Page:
While Brazilian Whispers marks Andrea Brachfeld's first thorough exploration of the titular stream of sound, you'd never know it from the results. Teaming up with Bill O'Connell, her longtime pianist and sounding board, the veteran flutist, who's typically engaged in Afro-Cuban affairs or straight ahead suggestions, sounds like she's been playing this music all her life.
Rather than spread focus across a massive realm of Brazilian territory, Brachfeld homes in on the music of one of the country's most totemic figures—Antonio Carlos Jobim. Seven of the album's eleven tracks nod to his compositional mastery, yet none of the performances bow in complete deference to templates. Brachfeld, O'Connell and the interchanging rhythm men working with them put a unique stamp on all of Jobim's work. Subtle artistic touches and personalizations often add luster to these pictures, as demonstrated on a "Double Rainbow" with a Fender Rhodes glaze, dancing ride cymbal and lilting runs from the leader, and a "Passarim" with overdubbed flute ambiance. And Brachfeld also hits her mark with more drastic, O'Connell-imagined rewrites like the shuffling "Waters of March" and effervescent, samba-fied "Girl from Ipanema."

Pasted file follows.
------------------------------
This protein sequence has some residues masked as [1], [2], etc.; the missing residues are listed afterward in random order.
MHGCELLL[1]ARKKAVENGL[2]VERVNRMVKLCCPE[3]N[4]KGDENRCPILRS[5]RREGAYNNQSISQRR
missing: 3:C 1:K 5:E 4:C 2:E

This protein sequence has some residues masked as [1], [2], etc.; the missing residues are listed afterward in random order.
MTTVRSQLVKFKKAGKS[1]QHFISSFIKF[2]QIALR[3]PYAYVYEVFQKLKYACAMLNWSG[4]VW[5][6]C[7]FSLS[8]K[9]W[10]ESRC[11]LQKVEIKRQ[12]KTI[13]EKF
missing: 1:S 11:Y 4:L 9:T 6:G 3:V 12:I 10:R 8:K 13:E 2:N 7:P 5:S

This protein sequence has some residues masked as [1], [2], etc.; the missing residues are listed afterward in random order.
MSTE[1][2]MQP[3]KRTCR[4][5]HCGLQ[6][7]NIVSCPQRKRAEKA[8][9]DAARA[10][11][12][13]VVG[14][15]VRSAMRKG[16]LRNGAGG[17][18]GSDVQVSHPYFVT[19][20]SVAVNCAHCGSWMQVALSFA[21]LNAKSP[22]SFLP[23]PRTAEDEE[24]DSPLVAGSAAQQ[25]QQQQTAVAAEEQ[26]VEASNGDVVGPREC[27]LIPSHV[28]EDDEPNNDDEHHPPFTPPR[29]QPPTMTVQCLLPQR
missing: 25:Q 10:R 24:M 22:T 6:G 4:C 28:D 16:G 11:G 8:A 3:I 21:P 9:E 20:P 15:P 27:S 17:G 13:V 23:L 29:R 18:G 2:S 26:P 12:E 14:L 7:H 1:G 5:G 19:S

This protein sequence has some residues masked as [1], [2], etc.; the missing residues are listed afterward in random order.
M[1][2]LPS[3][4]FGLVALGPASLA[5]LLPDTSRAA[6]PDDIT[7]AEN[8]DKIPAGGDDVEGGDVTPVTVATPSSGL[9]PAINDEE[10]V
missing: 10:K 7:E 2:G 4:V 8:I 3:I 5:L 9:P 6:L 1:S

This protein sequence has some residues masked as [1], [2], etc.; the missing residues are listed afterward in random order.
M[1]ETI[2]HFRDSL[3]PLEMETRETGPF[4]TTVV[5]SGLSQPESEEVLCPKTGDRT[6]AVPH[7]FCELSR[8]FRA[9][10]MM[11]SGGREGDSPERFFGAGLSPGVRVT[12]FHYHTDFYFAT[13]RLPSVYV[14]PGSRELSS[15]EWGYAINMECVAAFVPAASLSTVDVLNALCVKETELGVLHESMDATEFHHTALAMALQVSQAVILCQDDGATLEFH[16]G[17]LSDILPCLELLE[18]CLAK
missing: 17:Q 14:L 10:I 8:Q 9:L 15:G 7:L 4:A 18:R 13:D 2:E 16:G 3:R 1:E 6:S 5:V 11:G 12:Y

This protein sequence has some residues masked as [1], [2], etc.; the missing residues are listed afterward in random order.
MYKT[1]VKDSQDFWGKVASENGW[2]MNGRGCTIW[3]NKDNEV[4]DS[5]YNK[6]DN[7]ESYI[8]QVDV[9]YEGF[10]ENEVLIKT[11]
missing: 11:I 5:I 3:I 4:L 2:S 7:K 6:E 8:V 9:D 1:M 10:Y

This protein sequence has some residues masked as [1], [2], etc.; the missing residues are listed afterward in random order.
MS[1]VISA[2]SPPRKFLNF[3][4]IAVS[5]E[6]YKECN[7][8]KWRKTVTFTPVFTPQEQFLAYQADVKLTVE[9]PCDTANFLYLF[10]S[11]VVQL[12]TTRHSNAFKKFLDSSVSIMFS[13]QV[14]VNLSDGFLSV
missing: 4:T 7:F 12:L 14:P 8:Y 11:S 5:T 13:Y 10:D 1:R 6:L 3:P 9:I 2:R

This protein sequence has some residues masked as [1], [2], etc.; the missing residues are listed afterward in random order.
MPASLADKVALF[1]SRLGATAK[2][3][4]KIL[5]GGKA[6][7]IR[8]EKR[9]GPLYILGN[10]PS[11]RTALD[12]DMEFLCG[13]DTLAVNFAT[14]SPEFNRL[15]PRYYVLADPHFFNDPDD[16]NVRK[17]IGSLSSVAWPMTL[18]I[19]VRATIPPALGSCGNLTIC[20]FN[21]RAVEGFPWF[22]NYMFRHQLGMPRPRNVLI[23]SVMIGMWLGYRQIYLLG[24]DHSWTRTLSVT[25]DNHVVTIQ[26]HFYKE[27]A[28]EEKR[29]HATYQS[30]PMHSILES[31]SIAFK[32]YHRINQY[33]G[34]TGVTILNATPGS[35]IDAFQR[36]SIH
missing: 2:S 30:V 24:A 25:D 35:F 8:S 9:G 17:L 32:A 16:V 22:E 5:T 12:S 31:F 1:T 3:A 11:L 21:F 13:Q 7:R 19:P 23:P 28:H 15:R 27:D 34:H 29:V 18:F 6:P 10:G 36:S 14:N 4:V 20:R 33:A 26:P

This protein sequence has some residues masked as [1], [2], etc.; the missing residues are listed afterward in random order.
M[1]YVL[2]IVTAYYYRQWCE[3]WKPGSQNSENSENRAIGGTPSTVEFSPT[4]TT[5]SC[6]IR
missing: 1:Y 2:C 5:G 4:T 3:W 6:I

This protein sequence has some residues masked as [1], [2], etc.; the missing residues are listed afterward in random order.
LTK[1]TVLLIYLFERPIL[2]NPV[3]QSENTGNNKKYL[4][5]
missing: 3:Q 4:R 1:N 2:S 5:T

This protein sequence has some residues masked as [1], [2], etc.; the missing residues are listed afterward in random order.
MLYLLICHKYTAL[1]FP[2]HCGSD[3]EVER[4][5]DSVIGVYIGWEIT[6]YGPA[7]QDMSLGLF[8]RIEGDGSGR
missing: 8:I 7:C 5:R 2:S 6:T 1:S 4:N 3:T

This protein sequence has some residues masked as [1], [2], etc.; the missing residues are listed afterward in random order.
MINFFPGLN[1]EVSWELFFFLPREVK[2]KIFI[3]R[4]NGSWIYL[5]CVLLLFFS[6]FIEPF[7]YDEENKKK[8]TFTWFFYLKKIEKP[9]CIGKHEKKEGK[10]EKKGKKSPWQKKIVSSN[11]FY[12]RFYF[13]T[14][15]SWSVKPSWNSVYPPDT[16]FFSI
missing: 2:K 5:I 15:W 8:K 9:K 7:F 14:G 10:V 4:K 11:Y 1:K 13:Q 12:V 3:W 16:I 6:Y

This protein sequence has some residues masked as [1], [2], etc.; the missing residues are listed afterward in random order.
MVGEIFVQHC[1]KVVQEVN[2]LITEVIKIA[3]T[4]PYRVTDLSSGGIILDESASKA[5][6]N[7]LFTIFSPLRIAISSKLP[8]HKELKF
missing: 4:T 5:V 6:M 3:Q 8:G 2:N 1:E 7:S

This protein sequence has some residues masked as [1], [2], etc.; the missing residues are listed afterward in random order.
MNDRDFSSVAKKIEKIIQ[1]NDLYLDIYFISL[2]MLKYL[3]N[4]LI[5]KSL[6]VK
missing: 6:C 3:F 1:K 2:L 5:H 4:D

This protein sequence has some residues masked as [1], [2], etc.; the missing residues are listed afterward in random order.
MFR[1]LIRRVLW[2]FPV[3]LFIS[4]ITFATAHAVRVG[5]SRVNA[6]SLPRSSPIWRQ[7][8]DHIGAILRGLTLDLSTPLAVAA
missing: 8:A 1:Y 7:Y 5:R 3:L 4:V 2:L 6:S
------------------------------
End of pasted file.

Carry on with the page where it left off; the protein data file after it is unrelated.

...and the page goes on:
Jobim's classics and underserved gems account for the bulk of the story on Brazilian Whispers, and a lone standard—"Never Let Me Go," dedicated to the late Roy Hargrove—broadens the picture a bit. But Brachfeld also deftly weaves her own work—three complementary originals, co-written with O'Connell—into the mix. "Sonhos e Cores" captures dreams and colors in a comfortable bossa flow, a gliding "Triste e Solitaria" directs similar rhythmic ideals into a more wistful space, and the vibrant "Espaço Aberto" closes out the album with a smile and a samba-ish strut. Whether dealing in introspection or cresting waves of exhilaration, Brachfeld's flutes manage to capture the ineffable qualities of Brazilian beauty in its many forms.